India hikes import tax on gold just as wedding season demand picks up
06/05/2013 2:59 pm EST
Today, India, the world’s largest gold buyer, announced that it was increasing its tax on gold imports to 8% from 6%. The tax comes just as demand looks to surge ahead of the busy gold-buying season for festivals and weddings. (As measured by the SPDR Gold Shares ETF (GLD), gold is down almost 22% from its October 2012 high.)
The latest tax increase, effectively immediately, comes on top of increases in 2012 that had already tripled the tax on gold imports. Gold imports may drop by as much as 20% this year, according to the All India Gems & Jewellery Trade Federation.
The tax is the Indian government’s latest attempt to close a yawning gap in its international accounts. The country showed a $32.6 billion current-account deficit in the last quarter of 2012. That’s equal to 6.7% of India’s GDP, a record.
That deficit has driven the Indian rupee lower—down 4.8% against the U.S. dollar in the last month—and has stoked inflation in the country. Wholesale prices climbed at an annual rate of 4.9% in April, but inflation in consumer prices rose 9.4%.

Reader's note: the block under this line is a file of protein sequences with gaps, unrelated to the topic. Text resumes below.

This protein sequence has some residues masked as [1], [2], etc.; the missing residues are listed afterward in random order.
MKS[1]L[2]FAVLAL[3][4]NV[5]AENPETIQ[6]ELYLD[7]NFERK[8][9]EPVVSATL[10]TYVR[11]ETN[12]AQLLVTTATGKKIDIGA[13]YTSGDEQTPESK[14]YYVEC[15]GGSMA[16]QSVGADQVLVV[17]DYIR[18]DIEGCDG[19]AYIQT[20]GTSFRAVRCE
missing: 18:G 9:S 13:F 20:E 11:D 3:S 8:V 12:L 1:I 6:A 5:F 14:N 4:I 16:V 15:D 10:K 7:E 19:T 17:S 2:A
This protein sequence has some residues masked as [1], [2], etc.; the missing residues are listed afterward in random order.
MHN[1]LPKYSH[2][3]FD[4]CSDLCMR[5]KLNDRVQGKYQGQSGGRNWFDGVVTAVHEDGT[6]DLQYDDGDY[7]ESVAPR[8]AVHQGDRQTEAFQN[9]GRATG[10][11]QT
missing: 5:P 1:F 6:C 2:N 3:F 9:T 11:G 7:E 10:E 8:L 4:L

An increase in inflation driven by a falling rupee and a rising current account deficit could threaten the Reserve Bank of India’s efforts to boost economic growth by cutting interest rates. For the fiscal year that ended in March 2013, India’s economy grew by just 5%. That was down from 6.2% growth in fiscal 2012 and regular 9% annual growth before the global financial crisis.
In an effort to give Indian investors a domestically produced inflation hedge to buy instead of gold, last week the government sold inflation-indexed bonds for the first time in 15 years. Wonder how those would look at a wedding feast?